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Svetlana Tikhanovskaya Interview: Fear Has Changed Sides

Forced into exile in Lithuania after the contested Aug. 9 Belarusian presidential election, Tikhanovskaya is not giving up the struggle to push strongman Alexander Lukashenko from power.

Belarus opposition leader Svetlana Tikhanovskaya in Minsk on July 30
Belarus opposition leader Svetlana Tikhanovskaya in Minsk on July 30
Christophe Ayad

VILNIUS — After 10 days of silence, officially due to a quarantine, Svetlana Tikhanovskaya is making up for lost time. Spontaneous and initially shy, the 37 year-old surprise candidate for the Belarusian presidential election is becoming more and more assertive, revealing an iron will. Currently a refugee from her homeland, in Vilnius, Lithuania, and living with her two children, Tikhanovskaya has suddenly found herself as the top opponent of the regime of President Alexander Lukashenko. She met recently with U.S. Assistant Secretary of State Stephen Biegun, who said he was "impressed."

In an Aug 25 interview with Le Monde, Tikhanovskaya said she continues to rely on peaceful demonstrations and strikes to bring down the man described as "the last dictator in Europe."

LE MONDE: When you left your country on Aug. 11, did you do so on your own initiative for security reasons or were you expelled by the regime?

SVETLANA TIKHANOVSKAYA: It was my personal decision to join my children here in Lithuania.

Did you hesitate to resume your political activities because of the threats against your husband, who is imprisoned in Belarus?

The election campaign was difficult: Every night I had to decide whether to continue or not. The question obviously arose again after my departure. I hesitated a little, but I had no right to stop what we were doing.

Today in exile, do you feel freer to carry on your fight or, on the contrary, feel cut off?

From here, I can do more for my country. It had become difficult for me to act, to speak, to move freely in Belarus. I had to hide all the time. Here, I am safe, I can contact whoever I want, I am more useful.

You believe that the presidential election was fraudulent and the results rigged. Do you consider yourself to be the president-elect?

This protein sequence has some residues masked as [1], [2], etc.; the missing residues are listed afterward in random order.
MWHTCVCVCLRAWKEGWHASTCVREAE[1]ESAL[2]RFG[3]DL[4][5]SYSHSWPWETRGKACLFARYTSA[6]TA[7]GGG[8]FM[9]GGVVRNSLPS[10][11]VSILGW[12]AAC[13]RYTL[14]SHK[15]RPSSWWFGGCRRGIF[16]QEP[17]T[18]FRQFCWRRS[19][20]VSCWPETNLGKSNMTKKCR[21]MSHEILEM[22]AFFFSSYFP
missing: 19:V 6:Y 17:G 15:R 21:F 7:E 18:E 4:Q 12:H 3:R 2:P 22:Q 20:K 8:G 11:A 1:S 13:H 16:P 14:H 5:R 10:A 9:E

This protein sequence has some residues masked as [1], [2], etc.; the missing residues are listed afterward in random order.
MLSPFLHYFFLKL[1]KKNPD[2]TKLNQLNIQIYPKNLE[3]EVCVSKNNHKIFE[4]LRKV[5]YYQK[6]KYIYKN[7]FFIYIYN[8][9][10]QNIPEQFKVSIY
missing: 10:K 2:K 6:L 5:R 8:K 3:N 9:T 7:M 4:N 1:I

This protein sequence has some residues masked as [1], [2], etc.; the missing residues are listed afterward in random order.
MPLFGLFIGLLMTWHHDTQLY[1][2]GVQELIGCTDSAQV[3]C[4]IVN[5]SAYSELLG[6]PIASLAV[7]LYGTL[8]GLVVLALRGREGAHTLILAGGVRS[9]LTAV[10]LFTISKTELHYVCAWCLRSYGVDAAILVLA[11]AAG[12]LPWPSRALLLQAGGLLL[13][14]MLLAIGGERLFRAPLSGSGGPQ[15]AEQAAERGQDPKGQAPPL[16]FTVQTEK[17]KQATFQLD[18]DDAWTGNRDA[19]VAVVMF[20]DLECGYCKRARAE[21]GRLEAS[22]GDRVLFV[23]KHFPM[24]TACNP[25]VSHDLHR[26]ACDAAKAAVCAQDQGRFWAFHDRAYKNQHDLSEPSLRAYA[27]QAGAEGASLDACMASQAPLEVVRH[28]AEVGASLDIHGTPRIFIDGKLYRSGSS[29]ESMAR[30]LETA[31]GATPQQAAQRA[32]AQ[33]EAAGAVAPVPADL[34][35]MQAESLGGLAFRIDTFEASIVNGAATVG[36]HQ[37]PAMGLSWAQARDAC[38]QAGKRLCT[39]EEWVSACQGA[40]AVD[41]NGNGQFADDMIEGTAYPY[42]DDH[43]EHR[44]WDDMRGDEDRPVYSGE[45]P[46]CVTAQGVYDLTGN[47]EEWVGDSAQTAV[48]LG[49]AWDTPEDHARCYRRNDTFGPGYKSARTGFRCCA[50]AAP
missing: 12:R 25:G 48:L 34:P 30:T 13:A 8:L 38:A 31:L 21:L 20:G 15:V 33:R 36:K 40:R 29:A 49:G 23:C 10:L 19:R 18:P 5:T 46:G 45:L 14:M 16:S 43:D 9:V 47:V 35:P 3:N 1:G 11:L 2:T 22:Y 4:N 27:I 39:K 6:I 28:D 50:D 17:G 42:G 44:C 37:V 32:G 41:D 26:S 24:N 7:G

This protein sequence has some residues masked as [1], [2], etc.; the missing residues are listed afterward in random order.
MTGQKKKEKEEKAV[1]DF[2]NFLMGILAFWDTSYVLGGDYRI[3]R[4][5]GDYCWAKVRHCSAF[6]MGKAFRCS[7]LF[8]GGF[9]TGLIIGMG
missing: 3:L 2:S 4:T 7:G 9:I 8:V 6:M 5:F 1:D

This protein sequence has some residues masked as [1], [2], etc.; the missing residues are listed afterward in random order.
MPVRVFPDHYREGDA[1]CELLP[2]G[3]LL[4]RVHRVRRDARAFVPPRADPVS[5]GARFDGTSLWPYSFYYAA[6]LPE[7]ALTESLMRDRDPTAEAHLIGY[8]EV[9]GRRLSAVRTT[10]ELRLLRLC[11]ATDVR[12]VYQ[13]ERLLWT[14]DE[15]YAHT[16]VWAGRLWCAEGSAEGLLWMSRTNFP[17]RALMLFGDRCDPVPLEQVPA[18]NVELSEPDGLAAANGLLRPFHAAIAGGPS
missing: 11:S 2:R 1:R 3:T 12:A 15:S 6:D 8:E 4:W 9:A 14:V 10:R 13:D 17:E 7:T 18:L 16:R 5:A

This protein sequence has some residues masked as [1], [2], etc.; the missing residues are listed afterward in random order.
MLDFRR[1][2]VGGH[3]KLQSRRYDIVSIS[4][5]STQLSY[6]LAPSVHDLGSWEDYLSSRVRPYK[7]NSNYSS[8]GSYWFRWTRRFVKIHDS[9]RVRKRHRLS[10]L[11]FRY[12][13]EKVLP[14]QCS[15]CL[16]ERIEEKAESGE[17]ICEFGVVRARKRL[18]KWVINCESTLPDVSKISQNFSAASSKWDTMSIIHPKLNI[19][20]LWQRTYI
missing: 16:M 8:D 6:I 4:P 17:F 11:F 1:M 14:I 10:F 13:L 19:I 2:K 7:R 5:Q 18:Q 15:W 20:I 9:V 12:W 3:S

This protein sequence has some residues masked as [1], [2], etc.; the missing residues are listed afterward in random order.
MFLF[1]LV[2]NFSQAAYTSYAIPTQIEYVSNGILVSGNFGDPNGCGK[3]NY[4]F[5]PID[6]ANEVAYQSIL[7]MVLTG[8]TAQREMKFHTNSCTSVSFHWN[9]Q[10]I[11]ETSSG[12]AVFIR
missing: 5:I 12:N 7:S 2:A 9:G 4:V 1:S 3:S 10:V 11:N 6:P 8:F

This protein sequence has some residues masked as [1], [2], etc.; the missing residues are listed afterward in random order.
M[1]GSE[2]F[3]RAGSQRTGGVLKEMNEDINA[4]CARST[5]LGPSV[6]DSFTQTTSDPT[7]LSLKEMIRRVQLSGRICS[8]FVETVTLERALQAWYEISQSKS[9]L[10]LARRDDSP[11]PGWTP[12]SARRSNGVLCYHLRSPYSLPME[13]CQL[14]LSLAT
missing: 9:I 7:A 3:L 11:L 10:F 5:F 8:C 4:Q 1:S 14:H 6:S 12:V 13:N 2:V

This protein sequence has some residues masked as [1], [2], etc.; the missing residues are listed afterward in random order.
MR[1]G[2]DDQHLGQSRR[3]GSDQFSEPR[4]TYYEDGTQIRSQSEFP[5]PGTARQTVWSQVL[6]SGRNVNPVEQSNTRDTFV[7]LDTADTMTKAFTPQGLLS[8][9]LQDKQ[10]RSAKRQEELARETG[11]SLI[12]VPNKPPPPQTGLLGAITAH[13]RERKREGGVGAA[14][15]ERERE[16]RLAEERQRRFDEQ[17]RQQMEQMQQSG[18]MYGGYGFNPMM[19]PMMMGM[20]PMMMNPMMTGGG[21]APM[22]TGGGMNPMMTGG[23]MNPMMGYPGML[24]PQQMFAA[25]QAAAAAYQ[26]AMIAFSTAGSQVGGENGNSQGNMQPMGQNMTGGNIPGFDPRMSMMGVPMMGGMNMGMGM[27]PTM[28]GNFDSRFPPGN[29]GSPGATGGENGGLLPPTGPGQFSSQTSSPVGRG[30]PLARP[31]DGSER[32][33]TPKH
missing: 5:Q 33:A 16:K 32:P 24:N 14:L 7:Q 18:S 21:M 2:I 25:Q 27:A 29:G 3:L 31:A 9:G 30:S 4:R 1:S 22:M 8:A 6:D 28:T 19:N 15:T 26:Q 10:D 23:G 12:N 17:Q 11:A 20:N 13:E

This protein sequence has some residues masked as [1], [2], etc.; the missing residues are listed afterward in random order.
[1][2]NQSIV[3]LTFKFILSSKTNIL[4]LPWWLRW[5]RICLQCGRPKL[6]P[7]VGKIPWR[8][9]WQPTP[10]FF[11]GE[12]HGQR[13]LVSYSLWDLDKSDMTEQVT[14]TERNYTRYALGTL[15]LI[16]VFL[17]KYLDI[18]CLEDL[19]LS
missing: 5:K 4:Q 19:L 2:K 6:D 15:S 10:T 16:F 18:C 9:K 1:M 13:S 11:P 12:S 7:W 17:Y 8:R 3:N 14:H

We all know that the official results 80% in favor of Lukashenko are false and that the majority of the voters voted for me. But the question is not who is president today, it doesn't matter. The important thing is that Belarusians can no longer trust Lukashenko, they just don't want him anymore. He doesn't have any more legitimacy. It didn't happen overnight, but little by little, what is happening is a revolution of consciences.

He may no longer have legitimacy, but he still has power. How do you intend to make him leave?

We call for all kinds of legal actions to assert our rights. All Belarusians want him to leave. They have changed, they have opened their eyes, they can no longer accept him as the head of this country after what he has done. Sooner or later he will leave thanks to peaceful demonstrations and strikes. The sooner the better to prevent the country from sinking into economic and political crisis. But everyone is prepared for the fact that this crisis may last for some time. The government knows that this movement will not stop.

I am confident that Belarusians will not want to kill Belarusians.

Lukashenko still controls the security apparatus…

Throughout the election campaign, we called on the forces of law and order to stop obeying his criminal orders. And this is still the case: Everyone is invited to join us. We know that most members of the security forces have little to feel guilty about. But those who ordered crimes will have to be held accountable and justice will have to be done. Some have already found the courage to overcome their fear and join the people. It is not an easy decision, everyone faces their responsibilities. I am confident that Belarusians will not want to kill Belarusians.

The repression is more discreet and targeted than in the days following the elections, but it is not weakening.